Have you ever wondered how your computer can quickly return specific results for your search queries? Thanks to the searchindexer exe Windows service running in the background. This service is responsible for property caching, content indexing, and search results for email, files, and other contents.
Your Windows 7/8/10/11 Start Menu, File Explorer and Cortana Box depend on this powerful technology. In this article, you will learn more about why this service is running, how it affects your system performance and how to disable it when needed.
The searchindexer exe is another pre-installed executable file on your computer, designed by Microsoft and known as the Microsoft Windows Search Indexer. As a built-in service, it is executable by the Microsoft Software Installer (MSI).
Step 1. The searchindexer exe file is located in the C:\Windows\System32 directory
SearchIndexer exe was previously known as WDS (Windows Desktop Search); it prepares folders and files containing the character or phrase typed in the search bar.
Step 2. Alternatively, you can view your searchindexer exe from the Task Manager. Right-click to choose Properties
Step 3. After clicking Properties, click the Details tab
Step 4. Then the Original filename SearchIndexer.exe is displayed
As a Microsoft Windows Service, SearchIndexer indexes user files for Windows searches made in the Start Menu, File Explorer and safe Libraries. In addition, it searches for data in media files, contact lists, and email clients and monitors the additional changes made to them on your computer.
The version of Windows OS you are running will determine how SearchIndexer affects your system's performance. Starting with Windows XP, it placed an excessive load on the system and affected its performance negatively.
Over time, Microsoft improved the indexing service in Vista and Windows 7 by reducing the load it places on the system. Today, you won't even notice your SearchIndexer running on the newest Windows version, 7/8/10/11, because it is programmed to run when your system is idle.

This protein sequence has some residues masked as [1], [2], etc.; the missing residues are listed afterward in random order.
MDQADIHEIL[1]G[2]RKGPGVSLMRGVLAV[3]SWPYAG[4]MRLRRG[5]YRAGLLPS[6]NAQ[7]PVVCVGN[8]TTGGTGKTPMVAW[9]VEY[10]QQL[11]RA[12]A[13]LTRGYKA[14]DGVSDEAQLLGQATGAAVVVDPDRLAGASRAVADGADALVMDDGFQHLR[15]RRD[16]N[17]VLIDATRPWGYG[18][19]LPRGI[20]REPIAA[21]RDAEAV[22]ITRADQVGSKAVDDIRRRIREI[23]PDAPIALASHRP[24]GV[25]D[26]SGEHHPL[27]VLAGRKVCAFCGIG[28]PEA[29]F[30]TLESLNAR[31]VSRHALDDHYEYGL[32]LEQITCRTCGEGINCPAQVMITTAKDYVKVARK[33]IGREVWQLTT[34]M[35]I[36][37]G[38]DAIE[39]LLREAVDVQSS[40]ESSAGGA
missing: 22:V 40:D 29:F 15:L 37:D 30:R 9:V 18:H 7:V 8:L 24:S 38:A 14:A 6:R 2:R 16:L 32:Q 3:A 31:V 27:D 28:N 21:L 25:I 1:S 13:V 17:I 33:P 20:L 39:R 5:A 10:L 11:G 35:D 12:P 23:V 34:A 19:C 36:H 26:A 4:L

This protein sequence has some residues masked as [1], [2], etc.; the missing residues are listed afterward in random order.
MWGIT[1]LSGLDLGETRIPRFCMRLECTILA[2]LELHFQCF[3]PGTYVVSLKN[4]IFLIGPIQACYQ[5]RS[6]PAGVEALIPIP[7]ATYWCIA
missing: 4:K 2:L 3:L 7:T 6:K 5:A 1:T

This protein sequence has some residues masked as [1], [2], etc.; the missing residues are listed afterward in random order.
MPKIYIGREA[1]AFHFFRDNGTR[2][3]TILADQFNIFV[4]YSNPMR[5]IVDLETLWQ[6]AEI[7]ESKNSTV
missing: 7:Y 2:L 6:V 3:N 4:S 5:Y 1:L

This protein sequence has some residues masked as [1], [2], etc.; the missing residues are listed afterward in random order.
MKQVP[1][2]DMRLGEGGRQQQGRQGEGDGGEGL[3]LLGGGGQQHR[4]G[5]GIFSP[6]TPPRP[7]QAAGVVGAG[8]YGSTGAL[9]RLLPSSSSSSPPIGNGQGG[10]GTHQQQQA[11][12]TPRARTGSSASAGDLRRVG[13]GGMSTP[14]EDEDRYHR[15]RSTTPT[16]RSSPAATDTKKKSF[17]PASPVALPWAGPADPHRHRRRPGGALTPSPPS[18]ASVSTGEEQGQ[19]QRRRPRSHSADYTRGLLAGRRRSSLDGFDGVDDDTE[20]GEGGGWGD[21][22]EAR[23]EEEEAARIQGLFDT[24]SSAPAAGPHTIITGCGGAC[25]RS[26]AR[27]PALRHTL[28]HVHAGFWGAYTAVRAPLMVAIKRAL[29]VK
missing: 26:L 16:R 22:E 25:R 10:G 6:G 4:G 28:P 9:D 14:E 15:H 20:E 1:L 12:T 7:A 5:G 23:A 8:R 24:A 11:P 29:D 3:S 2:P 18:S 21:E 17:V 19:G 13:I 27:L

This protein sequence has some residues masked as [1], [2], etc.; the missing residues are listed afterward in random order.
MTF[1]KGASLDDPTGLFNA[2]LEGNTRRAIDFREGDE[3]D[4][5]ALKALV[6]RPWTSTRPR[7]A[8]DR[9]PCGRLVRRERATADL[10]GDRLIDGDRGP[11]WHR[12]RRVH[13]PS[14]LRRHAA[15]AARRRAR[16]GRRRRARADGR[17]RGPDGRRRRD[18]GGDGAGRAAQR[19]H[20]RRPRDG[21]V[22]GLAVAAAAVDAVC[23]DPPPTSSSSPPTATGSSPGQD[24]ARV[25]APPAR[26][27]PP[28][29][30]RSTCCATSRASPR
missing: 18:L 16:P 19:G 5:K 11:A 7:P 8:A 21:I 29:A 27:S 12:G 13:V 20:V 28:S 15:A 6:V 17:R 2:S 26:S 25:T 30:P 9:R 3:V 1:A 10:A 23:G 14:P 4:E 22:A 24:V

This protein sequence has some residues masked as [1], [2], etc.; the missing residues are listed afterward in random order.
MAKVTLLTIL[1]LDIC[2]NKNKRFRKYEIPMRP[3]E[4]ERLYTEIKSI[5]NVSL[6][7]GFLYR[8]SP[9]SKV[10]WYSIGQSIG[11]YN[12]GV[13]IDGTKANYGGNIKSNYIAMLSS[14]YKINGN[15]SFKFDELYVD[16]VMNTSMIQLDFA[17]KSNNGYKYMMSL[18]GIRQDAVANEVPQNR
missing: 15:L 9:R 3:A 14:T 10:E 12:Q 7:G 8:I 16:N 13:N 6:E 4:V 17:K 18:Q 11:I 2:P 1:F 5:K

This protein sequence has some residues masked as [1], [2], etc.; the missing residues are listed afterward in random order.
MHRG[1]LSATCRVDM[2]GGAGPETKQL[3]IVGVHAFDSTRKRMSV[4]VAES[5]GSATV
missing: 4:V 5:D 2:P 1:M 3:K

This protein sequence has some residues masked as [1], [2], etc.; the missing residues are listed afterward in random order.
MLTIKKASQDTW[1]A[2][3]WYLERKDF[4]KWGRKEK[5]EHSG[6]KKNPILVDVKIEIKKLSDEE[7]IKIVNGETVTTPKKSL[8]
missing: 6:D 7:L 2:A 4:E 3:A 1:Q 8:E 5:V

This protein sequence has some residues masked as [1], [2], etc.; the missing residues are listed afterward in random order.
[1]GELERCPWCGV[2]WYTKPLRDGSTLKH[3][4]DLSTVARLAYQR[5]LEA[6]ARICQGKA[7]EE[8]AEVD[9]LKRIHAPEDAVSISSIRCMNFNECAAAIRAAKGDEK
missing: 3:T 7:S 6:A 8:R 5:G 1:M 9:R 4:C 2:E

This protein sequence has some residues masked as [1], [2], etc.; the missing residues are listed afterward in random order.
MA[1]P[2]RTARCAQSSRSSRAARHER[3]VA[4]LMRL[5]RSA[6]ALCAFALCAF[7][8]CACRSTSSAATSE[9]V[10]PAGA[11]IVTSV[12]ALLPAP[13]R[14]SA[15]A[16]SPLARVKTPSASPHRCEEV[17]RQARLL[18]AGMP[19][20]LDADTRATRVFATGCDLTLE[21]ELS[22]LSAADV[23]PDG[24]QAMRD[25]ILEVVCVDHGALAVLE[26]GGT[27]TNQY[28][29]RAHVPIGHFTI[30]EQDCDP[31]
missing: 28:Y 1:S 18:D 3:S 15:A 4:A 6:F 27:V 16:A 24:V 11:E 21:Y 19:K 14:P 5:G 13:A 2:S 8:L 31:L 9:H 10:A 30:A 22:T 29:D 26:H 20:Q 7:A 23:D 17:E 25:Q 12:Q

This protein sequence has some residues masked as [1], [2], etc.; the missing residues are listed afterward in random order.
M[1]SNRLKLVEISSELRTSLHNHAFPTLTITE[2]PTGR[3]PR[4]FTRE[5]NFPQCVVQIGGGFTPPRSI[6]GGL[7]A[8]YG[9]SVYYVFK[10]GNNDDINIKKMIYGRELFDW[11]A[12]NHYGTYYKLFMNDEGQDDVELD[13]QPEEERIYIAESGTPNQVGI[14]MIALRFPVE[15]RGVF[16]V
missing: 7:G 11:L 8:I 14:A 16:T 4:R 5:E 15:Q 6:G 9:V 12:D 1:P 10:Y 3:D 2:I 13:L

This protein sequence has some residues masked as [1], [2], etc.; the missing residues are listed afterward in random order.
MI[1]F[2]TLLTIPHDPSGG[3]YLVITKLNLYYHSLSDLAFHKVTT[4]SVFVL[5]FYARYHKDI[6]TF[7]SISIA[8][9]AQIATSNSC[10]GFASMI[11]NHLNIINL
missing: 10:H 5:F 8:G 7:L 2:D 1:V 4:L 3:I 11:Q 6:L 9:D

Seeing how robust the operations of the SearchIndexer are, it sometimes consumes more RAM or CPU speed, hence the need to cut down on the local content it indexes. Follow the steps below to reduce its RAM or CPU consumption.
Step 1. Type "Indexing Options" in your Search bar and click on the best match result. A similar screen to the one below pops up.
Step 2. Click on Modify and select the locations you want to leave indexed. After selecting them, click OK to effect changes.
In addition, you can limit the indexing to filenames only by following the steps below:
Step 1. After selecting the Indexing Options from the Search bar, click on Advanced.
Step 2. Click on the File Types tab
Step 3. Scroll down and see the configuration of some common file types (doc, docx, and so on); it is either Index Properties and File Contents or Index Properties Only.
Step 4. Change the configuration settings of those standard files to Index Properties Only if all you care about is the file name. Then click OK to effect changes.
As an in-built service, Microsoft Windows SearchIndexer is safe for your system. There is no need to disable or uninstall it. However, in the case of a system hog, you may need to disable it. The steps highlighted below will guide you into that.
Step 1. Type "services.msc" in your Search bar and open the best match by clicking Enter.
Step 2. Right-click Windows Search to select Properties. Press the key "W" to move instantly to the W-series list. Then, you should have the screenshot below.
Step 3. A new screen pops up; set the Startup type to Disabled under the General tab.
Step 4. Click Stop to disable the service, then click "OK" to effect changes.
To restart the service, navigate to the previous screen and set the Startup type to Automatic (Delayed Start)
In conclusion, you don't have a reason to remove the searchindexer exe on your computer. However, if you must, this post provides all the information you need to know why it is running and how to trim it down to size if it consumes more RAM or CPU.
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